What is the difference between Neo-Classical architecture and the Greek Revival style? The key is in the proportions of the building; while the Romans certainly copied their architectural style from the ancient Greeks, they were also influenced by their northern… Continue Reading
The Romans loved the ancient Egyptians too. But the great irony of our interest in the Romans is that builders of the Pyramids were more distant in time to the Romans than they are to us.
It’s hard not to take a great picture of one of the most picturesque places on the planet.
Out the Appian Way, just beyond the city walls of Rome to the south, is the Mausoleum of Cecilia Metella, one of many monuments that line the road outside of the city. What is fascinating about this particular tomb is… Continue Reading
I was in Italy last week, and I made it to some new places, and some old favorites, such as the Tomb of Cecilia Metella above, along the Via Appia south of Rome, or the colossal portrait bust of the… Continue Reading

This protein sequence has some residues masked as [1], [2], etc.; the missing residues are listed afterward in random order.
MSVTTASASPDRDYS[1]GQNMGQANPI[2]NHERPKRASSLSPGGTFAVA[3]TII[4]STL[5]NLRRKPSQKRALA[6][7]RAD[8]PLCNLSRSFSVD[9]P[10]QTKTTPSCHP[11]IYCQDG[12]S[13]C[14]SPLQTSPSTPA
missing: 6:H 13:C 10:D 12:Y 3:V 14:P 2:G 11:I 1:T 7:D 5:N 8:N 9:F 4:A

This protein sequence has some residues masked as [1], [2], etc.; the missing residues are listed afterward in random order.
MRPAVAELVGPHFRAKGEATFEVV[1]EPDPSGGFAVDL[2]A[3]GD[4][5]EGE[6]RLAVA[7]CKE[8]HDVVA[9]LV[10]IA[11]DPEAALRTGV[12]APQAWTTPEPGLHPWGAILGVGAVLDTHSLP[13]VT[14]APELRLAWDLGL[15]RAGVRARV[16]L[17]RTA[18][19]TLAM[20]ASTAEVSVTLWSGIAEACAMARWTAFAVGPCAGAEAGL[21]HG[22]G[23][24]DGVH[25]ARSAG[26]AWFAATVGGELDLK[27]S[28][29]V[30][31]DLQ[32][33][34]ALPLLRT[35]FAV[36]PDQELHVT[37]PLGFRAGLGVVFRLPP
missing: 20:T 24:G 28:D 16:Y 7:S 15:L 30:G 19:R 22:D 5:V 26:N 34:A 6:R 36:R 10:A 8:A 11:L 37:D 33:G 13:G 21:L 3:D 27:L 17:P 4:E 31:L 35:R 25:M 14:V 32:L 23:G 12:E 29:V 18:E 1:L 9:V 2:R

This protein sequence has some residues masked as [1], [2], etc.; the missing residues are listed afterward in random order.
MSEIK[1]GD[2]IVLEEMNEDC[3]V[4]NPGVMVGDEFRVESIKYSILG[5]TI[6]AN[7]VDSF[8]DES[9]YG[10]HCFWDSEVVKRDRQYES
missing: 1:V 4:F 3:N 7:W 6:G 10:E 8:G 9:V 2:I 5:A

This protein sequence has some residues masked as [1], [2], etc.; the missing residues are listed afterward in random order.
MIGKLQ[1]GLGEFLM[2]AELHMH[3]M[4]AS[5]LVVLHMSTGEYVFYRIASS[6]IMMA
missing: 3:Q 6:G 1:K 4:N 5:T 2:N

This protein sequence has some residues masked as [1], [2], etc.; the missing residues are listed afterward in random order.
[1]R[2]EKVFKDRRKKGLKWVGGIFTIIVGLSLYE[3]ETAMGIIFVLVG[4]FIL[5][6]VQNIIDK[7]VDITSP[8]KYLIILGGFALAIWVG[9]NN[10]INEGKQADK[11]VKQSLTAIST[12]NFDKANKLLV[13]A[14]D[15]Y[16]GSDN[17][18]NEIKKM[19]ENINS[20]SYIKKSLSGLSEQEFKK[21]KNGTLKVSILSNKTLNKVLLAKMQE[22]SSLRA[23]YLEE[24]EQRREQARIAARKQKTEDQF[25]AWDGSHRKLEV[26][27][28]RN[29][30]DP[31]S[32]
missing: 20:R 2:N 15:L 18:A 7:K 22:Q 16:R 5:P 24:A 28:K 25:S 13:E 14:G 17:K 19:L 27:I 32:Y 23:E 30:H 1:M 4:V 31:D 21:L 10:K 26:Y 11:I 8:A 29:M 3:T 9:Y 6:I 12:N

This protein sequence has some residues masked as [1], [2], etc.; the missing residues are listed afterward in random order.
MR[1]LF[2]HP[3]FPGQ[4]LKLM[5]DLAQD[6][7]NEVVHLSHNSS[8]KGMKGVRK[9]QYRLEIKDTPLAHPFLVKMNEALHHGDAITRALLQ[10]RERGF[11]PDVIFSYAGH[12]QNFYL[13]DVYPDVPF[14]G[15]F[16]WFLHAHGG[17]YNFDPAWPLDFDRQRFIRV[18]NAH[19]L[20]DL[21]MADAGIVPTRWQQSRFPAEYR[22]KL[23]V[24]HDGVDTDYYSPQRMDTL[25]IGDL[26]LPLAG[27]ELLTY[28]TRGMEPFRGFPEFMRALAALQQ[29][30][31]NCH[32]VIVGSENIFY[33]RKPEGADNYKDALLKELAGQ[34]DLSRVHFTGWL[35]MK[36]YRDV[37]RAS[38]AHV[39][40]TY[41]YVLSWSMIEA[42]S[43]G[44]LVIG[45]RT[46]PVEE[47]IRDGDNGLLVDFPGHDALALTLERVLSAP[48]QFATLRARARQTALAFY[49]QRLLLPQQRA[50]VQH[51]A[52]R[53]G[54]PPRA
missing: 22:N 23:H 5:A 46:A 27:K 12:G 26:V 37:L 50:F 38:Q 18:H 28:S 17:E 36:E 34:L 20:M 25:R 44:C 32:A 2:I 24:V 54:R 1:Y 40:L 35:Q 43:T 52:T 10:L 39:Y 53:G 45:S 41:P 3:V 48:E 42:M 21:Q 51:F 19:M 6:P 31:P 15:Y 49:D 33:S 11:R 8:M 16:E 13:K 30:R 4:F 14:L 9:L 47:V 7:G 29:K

Update: Cupples 7 was demolished anyway. The saving of exterior walls has occurred throughout the country. My experience with the saving of curtain walls, even when the rest of the building has been torn down, was in Washinton, DC in… Continue Reading
Update: The Soldiers’ Memorial underwent an extensive renovation and reopened in 2018 under the management of the Missouri History Museum. Read my article about the completed renovations here. I realized recently that the two horsemen out front of the Soldiers’ Memorial are… Continue Reading
The Villa Borghese, now really the largest park in Rome, was once the country estate of the Borghese family. Like many powerful Italian families, they blew all of their money and had to sell off large portions of their collections… Continue Reading
All the discussion recently about the new Arch Grounds competition and how St. Louis has lost its soul by being disconnected from the Mississippi River raised some interesting questions in my mind. I started thinking about how various cities that… Continue Reading
The Campo Marzio, or Campus Martius in ancient Latin, is the heart of the city of Rome today, much as it had been the ceremonial heart of the city for centuries during the Roman Empire. Originally a grassy meadow where… Continue Reading